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Kurt Lewin Model

Kurt Lewin Model

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Published by verinderpreet
this is helpful for all those having ocd subject...
this is helpful for all those having ocd subject...

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Published by: verinderpreet on Mar 06, 2010
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11/08/2012

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Kurt Lewin Model
Kurt Lewin proposed a three stage theory of change commonly referred to asUnfreeze, Change, Freeze (or Refreeze). A lot has changed since the theory wasoriginally presented in 1947, but the Kurt Lewin model is still extremely relevant.
Stage 1: Unfreezing
The Unfreezing stage is probably one of the more important stages to understand inthe world of change we live in today. This stage is about getting ready to change. Itinvolves getting to a point of understanding that change is necessary, and gettingready to move away from our current comfort zone.This first stage is about preparing ourselves, or others, before the change (and ideallycreating a situation in which we want the change).The more we feel that change is necessary, the more urgent it is, the more motivatedwe are to make the change.Unfreezing and getting motivated for the change is all about weighing up the 'pro's'and 'con's' and deciding if the 'pro's' outnumber the 'con's' before you take any action.This is the basis of what Kurt Lewin called the Force Field Analysis.
 is a fancy way of saying that there are lots of different factors(forces) for and against making change that we need to be aware of (analysis). If thefactors
for
change outweigh the factors
against
change we'll make the change. If not,then there's low motivation to change - and if we feel pushed to change we're likely toget grumpy and dig in our heels.This first 'Unfreezing' stage involves moving ourselves, or a department, or an entire business towards motivation for change. The Kurt Lewin Force Field Analysis is auseful way to understand this process and there are plenty of ideas of how this can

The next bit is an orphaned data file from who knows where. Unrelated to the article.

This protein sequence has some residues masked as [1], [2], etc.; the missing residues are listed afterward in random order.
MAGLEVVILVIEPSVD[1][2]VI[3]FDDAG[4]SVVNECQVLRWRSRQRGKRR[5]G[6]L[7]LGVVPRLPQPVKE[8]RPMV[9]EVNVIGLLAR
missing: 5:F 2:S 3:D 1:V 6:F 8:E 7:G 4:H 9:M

bedone.
Stage 2: Change - or Transition
Kurt Lewin was aware that change is not an event, but rather a process. He called that process a transition. Transition is the inner movement or journey we make in reactionto a change. This second stage occurs as we make the changes that are needed.
 
People are 'unfrozen' and moving towards a new way of being.This is not an easy time as people are learning about the changes and need to be giventime to understand and work with them. Support is really important here and can be inthe form of training, coaching, and expecting mistakes as part of the process.Using role models and allowing people to develop their own solutions also help tomake the changes. It's also really useful to keep communicating a clear picture of thedesired change and the benefits to people so they don't lose sight of where they areheading.
Stage 3: Freezing (or Refreezing)
Kurt Lewin refers to this stage as freezing although a lot of people refer to it as'refreezing'. As the name suggests this stage is about establishing stability once thechanges have been made. The changes are accepted and become the new norm.People form new relationships and become comfortable with their routines. This cantake time.In todays world of change the next new change could happen in weeks or less. Thereis just no time to settle into comfortable routines. This rigidity of freezing does not fitwith modern thinking about change being a continuous, sometimes chaotic process inwhich great flexibility is demanded.
Burke Litwin Model
A Causal Model of Organizational Performance and Change, or the Burke & LitwinModel, suggests linkages that hypothesize how performance is affected by internaland external factors. It provides a framework to assess organizational and
 
environmental dimensions that are keys to successful change and it demonstrates howthese dimensions should be linked causally to achieve a change in performance.The causal model links what could be understood from practice to what is knownfrom research and theory. The model not only discusses how different dimensionslink with each other but also discusses how external environment affects the differentdimensions in organization. The model focuses on providing a guide for bothorganizational diagnosis and planned, managed organization change, one that clearlyshows cause-and-effect relationships.The model revolves around 12 organizational dimensions:1.External environment2.Mission and strategy3.Leadership4.Organizational culture5.Structure6.Management practices7.Systems8.Work unit climate9.Task and individual skills10.Individual needs and values11.Motivation12.Individual and organizational performanceThe model also distinguishes between transformational and transactionalorganizational dynamics in organizations.

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